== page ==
I believe Kohring. Not that he's innocent, but that believes that he is. Of course, I can't tell for sure if he's not quite as bright as most people, or he's incredibly calculating. My guess is the former. He's the legislator who pledged never to raise taxes and then kept that pledge, even if it didn't make sense and was willing to vote for a tax if they changed the name to a fee. That sort of rigidity seems to reflect a mind that doesn't deal well with subtleties.

I've also encountered a lot of people whose minds are compartmentalized. They don't see the big picture. Thus, if Vic fits that category, he can't quite comprehend how the money he got from his good friend Bill Allen was related to things he did for Bill Allen. After all, as Browne said over and over in court and Vic too, he was always willing to help anyone. I seem to recall that Tom Anderson's lawyer also made the case that Tom was always willing to help.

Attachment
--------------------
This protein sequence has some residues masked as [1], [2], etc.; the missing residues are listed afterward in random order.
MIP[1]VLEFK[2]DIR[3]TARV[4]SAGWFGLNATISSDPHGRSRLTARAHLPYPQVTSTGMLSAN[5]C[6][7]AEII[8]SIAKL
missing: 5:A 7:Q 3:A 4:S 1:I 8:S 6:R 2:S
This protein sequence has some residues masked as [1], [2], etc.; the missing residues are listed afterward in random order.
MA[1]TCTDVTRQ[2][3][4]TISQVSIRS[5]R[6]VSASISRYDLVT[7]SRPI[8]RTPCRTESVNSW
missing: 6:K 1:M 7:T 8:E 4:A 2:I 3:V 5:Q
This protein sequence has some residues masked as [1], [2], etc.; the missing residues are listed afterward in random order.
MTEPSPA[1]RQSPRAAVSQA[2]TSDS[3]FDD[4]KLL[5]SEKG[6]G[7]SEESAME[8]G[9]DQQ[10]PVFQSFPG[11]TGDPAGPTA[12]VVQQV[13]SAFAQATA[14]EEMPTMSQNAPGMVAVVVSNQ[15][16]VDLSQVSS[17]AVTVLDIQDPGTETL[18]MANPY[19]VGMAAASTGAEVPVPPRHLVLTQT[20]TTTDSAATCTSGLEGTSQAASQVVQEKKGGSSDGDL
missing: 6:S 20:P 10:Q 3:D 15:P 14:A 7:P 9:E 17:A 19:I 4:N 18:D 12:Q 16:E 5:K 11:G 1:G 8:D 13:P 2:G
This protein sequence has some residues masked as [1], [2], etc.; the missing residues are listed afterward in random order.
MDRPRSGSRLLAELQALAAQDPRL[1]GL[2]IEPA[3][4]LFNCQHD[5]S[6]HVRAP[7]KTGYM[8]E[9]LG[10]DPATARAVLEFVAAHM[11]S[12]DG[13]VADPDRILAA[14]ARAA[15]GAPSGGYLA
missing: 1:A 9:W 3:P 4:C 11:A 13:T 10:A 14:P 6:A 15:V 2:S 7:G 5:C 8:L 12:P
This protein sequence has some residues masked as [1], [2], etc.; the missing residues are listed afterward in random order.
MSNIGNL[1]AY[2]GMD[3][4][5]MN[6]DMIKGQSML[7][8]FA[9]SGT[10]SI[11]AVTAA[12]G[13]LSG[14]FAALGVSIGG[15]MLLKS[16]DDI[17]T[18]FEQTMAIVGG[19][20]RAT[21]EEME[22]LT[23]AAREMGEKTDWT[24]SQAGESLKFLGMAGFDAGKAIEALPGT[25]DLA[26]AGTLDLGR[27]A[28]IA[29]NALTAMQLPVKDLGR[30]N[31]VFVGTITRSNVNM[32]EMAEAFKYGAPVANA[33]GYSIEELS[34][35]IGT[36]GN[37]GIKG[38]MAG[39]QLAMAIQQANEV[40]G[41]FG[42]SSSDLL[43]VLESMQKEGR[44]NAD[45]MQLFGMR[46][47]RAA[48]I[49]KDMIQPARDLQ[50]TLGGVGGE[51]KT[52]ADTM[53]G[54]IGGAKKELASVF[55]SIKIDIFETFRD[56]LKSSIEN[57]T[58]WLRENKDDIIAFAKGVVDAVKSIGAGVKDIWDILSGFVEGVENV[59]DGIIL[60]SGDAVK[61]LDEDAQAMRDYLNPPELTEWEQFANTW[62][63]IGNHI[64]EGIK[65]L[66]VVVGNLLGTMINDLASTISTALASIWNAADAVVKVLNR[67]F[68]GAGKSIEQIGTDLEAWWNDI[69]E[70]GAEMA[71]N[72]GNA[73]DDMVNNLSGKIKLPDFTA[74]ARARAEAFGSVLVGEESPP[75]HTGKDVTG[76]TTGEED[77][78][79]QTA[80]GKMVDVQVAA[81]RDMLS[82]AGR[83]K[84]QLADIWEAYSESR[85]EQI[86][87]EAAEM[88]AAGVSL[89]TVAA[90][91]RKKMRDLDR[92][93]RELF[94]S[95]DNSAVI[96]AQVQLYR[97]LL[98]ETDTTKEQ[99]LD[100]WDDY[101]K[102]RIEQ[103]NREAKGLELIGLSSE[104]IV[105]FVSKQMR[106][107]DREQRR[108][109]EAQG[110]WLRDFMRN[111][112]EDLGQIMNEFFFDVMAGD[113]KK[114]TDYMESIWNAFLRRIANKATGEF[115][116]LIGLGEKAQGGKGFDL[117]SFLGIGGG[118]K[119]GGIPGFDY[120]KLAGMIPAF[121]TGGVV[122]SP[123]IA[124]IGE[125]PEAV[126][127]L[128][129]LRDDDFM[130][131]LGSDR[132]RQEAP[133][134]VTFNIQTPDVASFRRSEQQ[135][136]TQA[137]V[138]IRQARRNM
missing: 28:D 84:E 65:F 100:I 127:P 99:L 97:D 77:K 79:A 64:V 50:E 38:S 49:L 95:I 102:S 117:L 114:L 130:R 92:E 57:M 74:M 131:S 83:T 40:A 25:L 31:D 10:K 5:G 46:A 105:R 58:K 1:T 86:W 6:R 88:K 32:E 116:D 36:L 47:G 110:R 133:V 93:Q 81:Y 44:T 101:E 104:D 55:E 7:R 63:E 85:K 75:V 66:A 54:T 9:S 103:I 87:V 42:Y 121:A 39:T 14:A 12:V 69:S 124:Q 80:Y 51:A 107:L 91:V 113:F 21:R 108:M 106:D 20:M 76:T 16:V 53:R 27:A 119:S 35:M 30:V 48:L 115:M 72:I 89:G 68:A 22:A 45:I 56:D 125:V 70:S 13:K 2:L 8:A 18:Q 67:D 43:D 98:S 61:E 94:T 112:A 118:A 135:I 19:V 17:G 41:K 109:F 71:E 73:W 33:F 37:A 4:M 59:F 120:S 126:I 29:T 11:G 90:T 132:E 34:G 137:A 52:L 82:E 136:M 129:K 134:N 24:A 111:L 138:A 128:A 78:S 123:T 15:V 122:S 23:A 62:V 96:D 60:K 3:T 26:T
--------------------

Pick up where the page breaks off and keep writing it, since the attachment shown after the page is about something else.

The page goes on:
A couple of quick points to put his appeal into perspective.

1. One point in the appeal is that the search of Kohring's office was illegal. Browne filed a long motion on that before the trial. Here's the prosecution's response to that, and in the post there's a link to the original motion. The prosecution blows his arguments out of the water. And when it came time to cross exam Agent Vanderploeg who did the original interview while other agents searched the office, Browne only asked a few questions, but nothing about the legitimacy of the search itself. He didn't most of the issue that he raised in the original motion. But one part of the motion to have Kohring on bail awaiting appeal (which the judge denied) was based on a case in which the authorities searched a house saying they had a warrante when they didn't. That wasn't the case here, or if it was, Browne didn't bring that out in court.